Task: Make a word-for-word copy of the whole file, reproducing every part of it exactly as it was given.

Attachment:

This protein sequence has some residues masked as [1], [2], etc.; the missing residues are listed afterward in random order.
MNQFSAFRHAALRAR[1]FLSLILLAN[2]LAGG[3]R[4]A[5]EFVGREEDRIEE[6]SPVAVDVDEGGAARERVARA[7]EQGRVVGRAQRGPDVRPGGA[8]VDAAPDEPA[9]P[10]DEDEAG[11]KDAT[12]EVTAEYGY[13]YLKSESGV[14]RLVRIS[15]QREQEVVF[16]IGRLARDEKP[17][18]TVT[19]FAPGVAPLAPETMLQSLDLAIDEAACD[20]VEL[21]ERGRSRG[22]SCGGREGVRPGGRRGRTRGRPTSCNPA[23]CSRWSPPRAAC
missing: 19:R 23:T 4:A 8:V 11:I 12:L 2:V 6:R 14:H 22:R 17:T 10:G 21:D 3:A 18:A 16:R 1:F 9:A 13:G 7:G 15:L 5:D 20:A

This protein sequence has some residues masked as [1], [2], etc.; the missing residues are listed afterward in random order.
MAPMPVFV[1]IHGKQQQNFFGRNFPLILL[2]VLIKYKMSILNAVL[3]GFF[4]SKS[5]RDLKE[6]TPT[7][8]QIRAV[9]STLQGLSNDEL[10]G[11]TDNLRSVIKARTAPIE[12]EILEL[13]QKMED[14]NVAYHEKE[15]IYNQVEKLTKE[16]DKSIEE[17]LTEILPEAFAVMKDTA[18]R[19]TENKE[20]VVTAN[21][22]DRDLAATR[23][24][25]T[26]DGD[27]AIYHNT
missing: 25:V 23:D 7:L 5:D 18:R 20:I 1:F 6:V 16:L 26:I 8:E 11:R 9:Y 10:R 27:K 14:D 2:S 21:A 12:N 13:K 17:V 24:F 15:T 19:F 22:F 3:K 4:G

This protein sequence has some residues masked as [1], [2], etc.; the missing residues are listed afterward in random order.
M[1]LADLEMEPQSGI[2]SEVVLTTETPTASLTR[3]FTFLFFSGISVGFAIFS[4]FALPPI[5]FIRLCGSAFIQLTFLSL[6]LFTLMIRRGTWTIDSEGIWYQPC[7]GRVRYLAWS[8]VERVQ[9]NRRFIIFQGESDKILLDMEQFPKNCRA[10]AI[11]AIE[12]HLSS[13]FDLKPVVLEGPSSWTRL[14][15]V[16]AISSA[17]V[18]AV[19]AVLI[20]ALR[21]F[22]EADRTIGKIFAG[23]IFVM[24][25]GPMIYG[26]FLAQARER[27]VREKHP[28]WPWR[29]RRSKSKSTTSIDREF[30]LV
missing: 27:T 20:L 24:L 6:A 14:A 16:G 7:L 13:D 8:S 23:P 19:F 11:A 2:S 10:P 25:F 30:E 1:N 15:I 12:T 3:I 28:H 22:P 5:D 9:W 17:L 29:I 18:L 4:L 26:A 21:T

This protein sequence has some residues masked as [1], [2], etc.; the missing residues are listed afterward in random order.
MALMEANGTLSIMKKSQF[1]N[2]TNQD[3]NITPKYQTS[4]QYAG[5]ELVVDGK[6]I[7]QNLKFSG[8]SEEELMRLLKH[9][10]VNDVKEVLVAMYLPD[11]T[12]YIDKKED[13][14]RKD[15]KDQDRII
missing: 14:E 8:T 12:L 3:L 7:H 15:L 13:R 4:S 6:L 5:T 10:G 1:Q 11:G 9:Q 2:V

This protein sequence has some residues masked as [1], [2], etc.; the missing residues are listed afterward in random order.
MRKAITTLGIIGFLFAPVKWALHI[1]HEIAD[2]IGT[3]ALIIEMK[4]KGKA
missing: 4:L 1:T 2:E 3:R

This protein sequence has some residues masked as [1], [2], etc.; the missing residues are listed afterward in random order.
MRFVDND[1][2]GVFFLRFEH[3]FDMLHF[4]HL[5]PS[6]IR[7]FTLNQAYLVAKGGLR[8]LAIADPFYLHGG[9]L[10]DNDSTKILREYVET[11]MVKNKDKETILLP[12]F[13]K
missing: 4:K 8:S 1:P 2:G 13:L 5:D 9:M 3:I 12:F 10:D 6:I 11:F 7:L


This protein sequence has some residues masked as [1], [2], etc.; the missing residues are listed afterward in random order.
MNQFSAFRHAALRAR[1]FLSLILLAN[2]LAGG[3]R[4]A[5]EFVGREEDRIEE[6]SPVAVDVDEGGAARERVARA[7]EQGRVVGRAQRGPDVRPGGA[8]VDAAPDEPA[9]P[10]DEDEAG[11]KDAT[12]EVTAEYGY[13]YLKSESGV[14]RLVRIS[15]QREQEVVF[16]IGRLARDEKP[17][18]TVT[19]FAPGVAPLAPETMLQSLDLAIDEAACD[20]VEL[21]ERGRSRG[22]SCGGREGVRPGGRRGRTRGRPTSCNPA[23]CSRWSPPRAAC
missing: 19:R 23:T 4:A 8:V 11:I 12:L 2:V 6:R 14:H 22:R 17:T 10:G 21:D 3:A 18:A 16:R 1:F 9:A 13:G 7:G 15:L 5:D 20:A

This protein sequence has some residues masked as [1], [2], etc.; the missing residues are listed afterward in random order.
MAPMPVFV[1]IHGKQQQNFFGRNFPLILL[2]VLIKYKMSILNAVL[3]GFF[4]SKS[5]RDLKE[6]TPT[7][8]QIRAV[9]STLQGLSNDEL[10]G[11]TDNLRSVIKARTAPIE[12]EILEL[13]QKMED[14]NVAYHEKE[15]IYNQVEKLTKE[16]DKSIEE[17]LTEILPEAFAVMKDTA[18]R[19]TENKE[20]VVTAN[21][22]DRDLAATR[23][24][25]T[26]DGD[27]AIYHNT
missing: 25:V 23:D 7:L 5:D 18:R 20:I 1:F 6:V 16:L 26:I 8:E 11:R 9:Y 10:R 27:K 14:D 2:S 21:A 12:N 13:K 17:V 24:F 15:T 19:F 22:F 3:K 4:G

This protein sequence has some residues masked as [1], [2], etc.; the missing residues are listed afterward in random order.
M[1]LADLEMEPQSGI[2]SEVVLTTETPTASLTR[3]FTFLFFSGISVGFAIFS[4]FALPPI[5]FIRLCGSAFIQLTFLSL[6]LFTLMIRRGTWTIDSEGIWYQPC[7]GRVRYLAWS[8]VERVQ[9]NRRFIIFQGESDKILLDMEQFPKNCRA[10]AI[11]AIE[12]HLSS[13]FDLKPVVLEGPSSWTRL[14][15]V[16]AISSA[17]V[18]AV[19]AVLI[20]ALR[21]F[22]EADRTIGKIFAG[23]IFVM[24][25]GPMIYG[26]FLAQARER[27]VREKHP[28]WPWR[29]RRSKSKSTTSIDREF[30]LV
missing: 27:T 20:L 24:L 6:A 14:A 16:G 7:L 13:D 8:S 23:P 19:F 11:A 2:S 10:P 25:F 30:E 1:N 15:I 12:T 3:I 28:H 22:P 5:D 9:W 17:L 29:I 18:L 4:L 26:A 21:T

This protein sequence has some residues masked as [1], [2], etc.; the missing residues are listed afterward in random order.
MALMEANGTLSIMKKSQF[1]N[2]TNQD[3]NITPKYQTS[4]QYAG[5]ELVVDGK[6]I[7]QNLKFSG[8]SEEELMRLLKH[9][10]VNDVKEVLVAMYLPD[11]T[12]YIDKKED[13][14]RKD[15]KDQDRII
missing: 14:E 8:T 12:L 3:L 7:H 15:L 13:R 4:S 6:L 5:T 10:G 1:Q 11:G 9:Q 2:V

This protein sequence has some residues masked as [1], [2], etc.; the missing residues are listed afterward in random order.
MRKAITTLGIIGFLFAPVKWALHI[1]HEIAD[2]IGT[3]ALIIEMK[4]KGKA
missing: 4:L 1:T 2:E 3:R

This protein sequence has some residues masked as [1], [2], etc.; the missing residues are listed afterward in random order.
MRFVDND[1][2]GVFFLRFEH[3]FDMLHF[4]HL[5]PS[6]IR[7]FTLNQAYLVAKGGLR[8]LAIADPFYLHGG[9]L[10]DNDSTKILREYVET[11]MVKNKDKETILLP[12]F[13]K
missing: 4:K 8:S 1:P 2:G 13:L 5:D 9:M 3:I 12:F 10:D 6:I 11:F 7:L